Industry opposes many of these changes, particularly any reduction in the extra six-months exclusivity or new penalties for failing to complete requested studies on schedule. Yet, there's support for providing FDA with additional tools for dealing with study delays. Under current policy, FDA's only "stick" to compel a sponsor to complete a requested study is to deem the product misbranded and pull it from the market, which no one wants to do. Authorizing civil monetary penalties seems a more effective way to improve compliance with pediatric study requests. At the same time, FDA officials acknowledge that there often are good reasons for pediatric studies to take longer than anticipated, and that the agency should be able to grant deferrals when warranted.
Another strategy for accelerating development of pediatric labeling is for sponsors to plan for studies in children earlier in the drug development process. The American Academy of Pediatrics wants pharma companies to submit proposed pediatric study plans at the end of Phase II, instead of waiting until application submission to outline study design, objectives, endpoints, and a timeline for completion. The pediatricians also want more studies to include neonates as well as older children. There's general agreement among researchers and sponsors that PREA requirements for pediatric studies should be made permanent, but the docs support the Democratic position that the exclusivity provisions authorized by the BPCA should continue to be re-evaluated every five years.
In addition to providing more information on therapies for children, legislators are rolling out numerous proposals to spur development of critical therapies, including antibiotics to combat drug resistance and therapies for rare conditions. For example, there's bipartisan backing in the Senate and House for the "Sprint Act" (Spending Reductions Through Innovations in Therapies); it would provide $50 million to fund public-private partnerships doing research on critical conditions, such as Alzheimer's disease. However, FDA and big pharma are leery of bills that would prevent FDA from seeking necessary clinical data to approve a new drug, an approach backed by smaller biotech firms and patient groups that want more certainty for developers and investors.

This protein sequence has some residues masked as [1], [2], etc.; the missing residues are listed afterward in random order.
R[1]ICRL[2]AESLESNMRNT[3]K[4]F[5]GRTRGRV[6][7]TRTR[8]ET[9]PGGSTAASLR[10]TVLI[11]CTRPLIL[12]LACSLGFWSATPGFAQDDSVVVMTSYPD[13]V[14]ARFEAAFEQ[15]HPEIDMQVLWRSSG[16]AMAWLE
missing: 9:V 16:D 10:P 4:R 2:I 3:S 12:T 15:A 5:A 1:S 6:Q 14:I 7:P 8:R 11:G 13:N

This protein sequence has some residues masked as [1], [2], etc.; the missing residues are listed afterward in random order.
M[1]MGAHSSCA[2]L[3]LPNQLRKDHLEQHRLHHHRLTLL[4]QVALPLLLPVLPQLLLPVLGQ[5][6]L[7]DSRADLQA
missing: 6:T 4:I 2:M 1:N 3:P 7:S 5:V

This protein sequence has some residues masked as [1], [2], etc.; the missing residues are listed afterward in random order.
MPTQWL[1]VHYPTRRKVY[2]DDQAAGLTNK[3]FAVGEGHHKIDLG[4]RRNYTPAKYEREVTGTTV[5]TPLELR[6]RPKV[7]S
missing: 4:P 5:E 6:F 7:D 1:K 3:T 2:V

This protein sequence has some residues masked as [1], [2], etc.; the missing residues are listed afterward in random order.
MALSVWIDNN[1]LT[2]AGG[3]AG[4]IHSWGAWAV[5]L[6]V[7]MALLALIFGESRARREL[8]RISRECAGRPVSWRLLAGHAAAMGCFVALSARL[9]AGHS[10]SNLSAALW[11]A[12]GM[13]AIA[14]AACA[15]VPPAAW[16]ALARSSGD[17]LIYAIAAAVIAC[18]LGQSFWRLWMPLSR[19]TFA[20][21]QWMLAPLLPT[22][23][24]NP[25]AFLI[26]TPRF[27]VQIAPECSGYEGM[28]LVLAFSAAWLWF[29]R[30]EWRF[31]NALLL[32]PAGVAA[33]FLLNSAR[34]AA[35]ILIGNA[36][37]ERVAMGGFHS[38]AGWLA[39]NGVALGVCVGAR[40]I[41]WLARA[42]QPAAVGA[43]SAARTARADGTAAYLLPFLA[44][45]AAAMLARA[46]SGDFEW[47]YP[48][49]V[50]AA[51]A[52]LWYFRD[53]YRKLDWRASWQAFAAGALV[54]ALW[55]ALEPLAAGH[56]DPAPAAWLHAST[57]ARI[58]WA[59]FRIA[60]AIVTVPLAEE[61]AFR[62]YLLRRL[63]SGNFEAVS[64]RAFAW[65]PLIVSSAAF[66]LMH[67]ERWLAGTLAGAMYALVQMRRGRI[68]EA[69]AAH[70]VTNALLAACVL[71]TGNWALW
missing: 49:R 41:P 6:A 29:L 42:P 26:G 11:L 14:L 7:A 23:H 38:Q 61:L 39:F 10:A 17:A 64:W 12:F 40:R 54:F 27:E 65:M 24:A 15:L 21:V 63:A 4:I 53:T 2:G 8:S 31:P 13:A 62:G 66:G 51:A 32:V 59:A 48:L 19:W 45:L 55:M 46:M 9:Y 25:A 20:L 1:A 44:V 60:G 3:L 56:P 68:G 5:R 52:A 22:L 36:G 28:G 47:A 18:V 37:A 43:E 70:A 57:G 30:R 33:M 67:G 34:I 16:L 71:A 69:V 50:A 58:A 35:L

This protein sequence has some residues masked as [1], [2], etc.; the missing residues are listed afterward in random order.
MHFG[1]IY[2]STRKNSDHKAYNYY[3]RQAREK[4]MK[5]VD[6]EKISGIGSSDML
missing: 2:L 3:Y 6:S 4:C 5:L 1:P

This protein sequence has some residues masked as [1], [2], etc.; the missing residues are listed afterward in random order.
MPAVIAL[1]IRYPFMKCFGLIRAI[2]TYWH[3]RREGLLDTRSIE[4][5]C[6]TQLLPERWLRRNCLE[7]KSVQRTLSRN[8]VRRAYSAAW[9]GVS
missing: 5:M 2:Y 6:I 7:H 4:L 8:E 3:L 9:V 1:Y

FDA's response is that several recent drug approval decisions illustrate that it can be flexible on setting data and study requirements for important experimental therapies. And the PDUFA V agreement includes a number of changes in FDA operations to facilitate new drug development. The new program provides additional funding to support the validation of biomarkers, broader use of patient-reported outcomes, and use of innovative clinical trial designs that promise to enhance clinical evaluation.
Inadequate disclosure of clinical trial results could be another thorny issue. Some Democrats want to expand required postings on the clinicaltrials.gov website to include data from registered trials for drugs that are never approved. The rationale is that important information can be gleaned from dropped trials, and it can help other researchers avoid similar mistakes. Sponsors, however, oppose mandating disclosure of often sketchy clinical results; FDA would like to keep out of this fight.
One issue that appears off the table is an overhaul of requirements for establishing risk evaluation and mitigation strategies (REMS). Pharma companies have complained that the proliferation of REMS delays new drug approvals, and providers find multiple REMS confusing and burdensome. FDA has responded by scaling back the program, as seen in guidance adopted last year that pulls MedGuides out of the REMS programs and greatly reduces the need for REMS assessments. As part of the PDUFA V agreement, FDA says it will work to standardize formats for those REMS deemed necessary and do more to measure the program's impact.
There could be heated debate about revising FDA's mission statement to emphasize the agency's important role in facilitating healthcare innovation and making new treatments available to patients. That's not so controversial, but FDA is unhappy with a proposal to highlight FDA's role in creating jobs and spurring economic growth. Hamburg noted at the E&C hearing that FDA would have trouble factoring jobs creation into decisions on new product approvals. "It will get very complicated and, frankly," she said, "I think it would be quite inappropriate."
Jill Wechsler is the Washington Editor of Applied Clinical Trials, (301) 656-4634 email@example.com